I've never quite believed the people who said that they bought a house and lived a life within Fallout 3 or Oblivion, how they never gave a whit about the main questline. I took their boasts of non-completion with a grain of salt. But here, I can finally see it. Skyrim is the first game I've played that feels so exhaustively expansive, so deep and well-realized, that I can be satisfied doing nothing much at all.

I'm curious if it's just me. Do you find yourself getting more distracted in Skyrim than in past Bethesda games?


Comments

    No. By far the worst offender is Bethesda's Daggerfall in terms of getting lost amongst sidequests and the vastness of the the world. Skyrim is good, but it is a much easier game and a lot easier to get back on track when you finally decide to.

      Agreed. Arena was even worse. I mean, how many pubs did each randomly generated town have? I think i managed to get the first piece of the staff but after that i just wandered until i got bored.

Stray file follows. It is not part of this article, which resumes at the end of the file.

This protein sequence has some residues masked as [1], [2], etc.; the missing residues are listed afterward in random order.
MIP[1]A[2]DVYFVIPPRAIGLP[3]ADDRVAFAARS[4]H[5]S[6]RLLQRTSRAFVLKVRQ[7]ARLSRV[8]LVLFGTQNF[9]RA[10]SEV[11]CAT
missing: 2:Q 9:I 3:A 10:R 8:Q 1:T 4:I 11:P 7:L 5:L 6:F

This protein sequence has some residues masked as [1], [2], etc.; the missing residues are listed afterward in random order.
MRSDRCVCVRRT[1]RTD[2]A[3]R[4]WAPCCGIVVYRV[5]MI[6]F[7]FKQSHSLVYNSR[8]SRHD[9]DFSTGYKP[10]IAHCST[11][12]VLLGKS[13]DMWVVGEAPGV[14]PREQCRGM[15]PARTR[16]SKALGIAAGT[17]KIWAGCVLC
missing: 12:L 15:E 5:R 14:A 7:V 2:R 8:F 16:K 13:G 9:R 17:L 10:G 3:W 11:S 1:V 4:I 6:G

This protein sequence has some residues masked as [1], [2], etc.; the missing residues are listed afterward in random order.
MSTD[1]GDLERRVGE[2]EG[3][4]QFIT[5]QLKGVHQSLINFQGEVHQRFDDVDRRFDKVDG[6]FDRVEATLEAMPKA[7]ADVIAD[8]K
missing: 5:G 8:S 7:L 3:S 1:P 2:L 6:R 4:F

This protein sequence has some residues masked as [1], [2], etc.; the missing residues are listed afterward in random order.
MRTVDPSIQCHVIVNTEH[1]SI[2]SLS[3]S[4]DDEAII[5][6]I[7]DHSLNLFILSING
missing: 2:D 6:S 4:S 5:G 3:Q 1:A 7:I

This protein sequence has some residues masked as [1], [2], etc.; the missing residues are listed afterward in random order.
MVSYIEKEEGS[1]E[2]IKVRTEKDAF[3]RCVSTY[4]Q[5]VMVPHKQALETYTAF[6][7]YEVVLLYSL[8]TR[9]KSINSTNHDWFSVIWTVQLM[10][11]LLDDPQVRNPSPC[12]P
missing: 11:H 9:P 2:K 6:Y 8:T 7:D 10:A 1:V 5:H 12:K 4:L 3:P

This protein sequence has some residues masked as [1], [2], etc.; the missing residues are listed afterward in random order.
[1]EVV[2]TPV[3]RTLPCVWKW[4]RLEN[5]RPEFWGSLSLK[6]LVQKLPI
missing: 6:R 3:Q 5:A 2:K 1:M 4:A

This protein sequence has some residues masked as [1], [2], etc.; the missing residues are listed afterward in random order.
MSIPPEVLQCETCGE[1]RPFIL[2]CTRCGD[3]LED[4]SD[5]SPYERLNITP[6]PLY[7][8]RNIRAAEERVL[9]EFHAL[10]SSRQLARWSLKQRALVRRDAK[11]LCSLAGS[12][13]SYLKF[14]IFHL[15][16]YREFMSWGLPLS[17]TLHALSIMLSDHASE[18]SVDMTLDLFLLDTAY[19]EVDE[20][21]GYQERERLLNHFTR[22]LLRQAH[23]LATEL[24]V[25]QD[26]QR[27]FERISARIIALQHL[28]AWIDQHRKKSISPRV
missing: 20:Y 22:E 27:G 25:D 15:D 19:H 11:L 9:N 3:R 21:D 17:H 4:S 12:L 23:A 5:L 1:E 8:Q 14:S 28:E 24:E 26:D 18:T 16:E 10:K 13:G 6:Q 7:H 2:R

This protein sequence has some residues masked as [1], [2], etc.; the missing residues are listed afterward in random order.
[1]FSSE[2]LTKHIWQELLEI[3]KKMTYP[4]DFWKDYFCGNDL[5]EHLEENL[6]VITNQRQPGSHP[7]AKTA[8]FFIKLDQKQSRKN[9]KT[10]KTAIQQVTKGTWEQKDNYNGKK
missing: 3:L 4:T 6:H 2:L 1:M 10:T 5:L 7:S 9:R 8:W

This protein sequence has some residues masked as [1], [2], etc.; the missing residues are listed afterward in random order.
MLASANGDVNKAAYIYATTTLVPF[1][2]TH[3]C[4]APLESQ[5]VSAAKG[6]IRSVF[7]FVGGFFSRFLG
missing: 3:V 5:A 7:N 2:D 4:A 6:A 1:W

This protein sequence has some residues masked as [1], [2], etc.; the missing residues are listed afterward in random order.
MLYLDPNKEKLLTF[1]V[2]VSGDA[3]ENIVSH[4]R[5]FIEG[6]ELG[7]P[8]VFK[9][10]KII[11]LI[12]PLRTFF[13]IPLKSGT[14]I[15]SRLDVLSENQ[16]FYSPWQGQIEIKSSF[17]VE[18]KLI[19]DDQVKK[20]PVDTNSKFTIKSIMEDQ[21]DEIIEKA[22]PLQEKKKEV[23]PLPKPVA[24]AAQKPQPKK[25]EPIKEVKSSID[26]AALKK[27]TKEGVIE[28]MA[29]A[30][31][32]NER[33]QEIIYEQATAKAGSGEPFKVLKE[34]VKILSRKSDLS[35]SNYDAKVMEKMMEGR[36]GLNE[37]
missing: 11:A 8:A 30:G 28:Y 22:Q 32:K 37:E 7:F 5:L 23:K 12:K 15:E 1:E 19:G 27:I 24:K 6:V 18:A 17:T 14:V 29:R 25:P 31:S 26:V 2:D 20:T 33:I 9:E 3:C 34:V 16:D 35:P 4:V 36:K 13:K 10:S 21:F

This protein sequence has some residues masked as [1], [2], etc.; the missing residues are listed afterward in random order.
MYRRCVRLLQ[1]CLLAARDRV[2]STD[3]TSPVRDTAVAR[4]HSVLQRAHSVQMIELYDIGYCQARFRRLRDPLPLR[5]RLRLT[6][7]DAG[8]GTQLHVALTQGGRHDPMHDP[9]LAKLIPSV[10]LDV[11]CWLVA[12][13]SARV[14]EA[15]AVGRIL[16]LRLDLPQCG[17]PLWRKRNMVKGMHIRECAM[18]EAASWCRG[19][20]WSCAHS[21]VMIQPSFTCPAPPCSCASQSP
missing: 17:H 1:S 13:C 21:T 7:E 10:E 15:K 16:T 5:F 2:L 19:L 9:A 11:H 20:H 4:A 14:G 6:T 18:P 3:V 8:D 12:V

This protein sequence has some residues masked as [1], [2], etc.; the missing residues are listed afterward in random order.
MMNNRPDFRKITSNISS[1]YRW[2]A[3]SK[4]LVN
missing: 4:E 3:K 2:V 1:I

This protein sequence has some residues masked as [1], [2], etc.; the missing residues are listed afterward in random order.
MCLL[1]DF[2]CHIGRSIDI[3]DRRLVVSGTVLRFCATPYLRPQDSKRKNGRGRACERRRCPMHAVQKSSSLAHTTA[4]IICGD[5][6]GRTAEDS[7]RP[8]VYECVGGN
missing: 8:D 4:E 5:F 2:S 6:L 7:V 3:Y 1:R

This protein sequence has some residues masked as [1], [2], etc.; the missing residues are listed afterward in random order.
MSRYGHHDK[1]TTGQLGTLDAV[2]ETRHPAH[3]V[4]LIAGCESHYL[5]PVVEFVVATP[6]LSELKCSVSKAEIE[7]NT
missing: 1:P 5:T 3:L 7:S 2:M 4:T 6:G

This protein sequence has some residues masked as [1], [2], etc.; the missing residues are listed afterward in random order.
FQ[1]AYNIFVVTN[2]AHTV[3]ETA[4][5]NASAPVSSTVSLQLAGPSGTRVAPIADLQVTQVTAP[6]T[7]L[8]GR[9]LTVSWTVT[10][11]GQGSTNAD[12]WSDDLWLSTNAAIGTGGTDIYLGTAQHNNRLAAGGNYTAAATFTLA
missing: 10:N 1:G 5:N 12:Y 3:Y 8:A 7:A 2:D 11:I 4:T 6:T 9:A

im sure the experience was like that back then, but now going back to that it would be horribly boring and hard to appreciate, the randomly generated quests would be totally obvious and lackluster, Skyrim is a new age game, its something we arent quite familiar with yet which is why it has such pull.

      IMO.

    Yes. Yes I do. I'm actually avoiding certain areas and cities on purpose on my first playthrough so I have places left to explore on my second playthrough.

    My first playthrough, I am a Nord warrior, a staunch support of Ulfric Stormcloak, who favours a sword and a shield. There's nothing thief-like or mage-like about him. He's a Nord, and like most Nords, he likes to hit things.

    My second playthrough is going to be a thief-y, mage-y type who is alligned with the Imperials.

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    Last edited 18/06/15 12:52 pm

      Unfortunately if you are a werewolf, you cannot become a vampire. Being a werewolf gives you 100% immunity to disease, and vampirisim is a disease in Skyrim terms.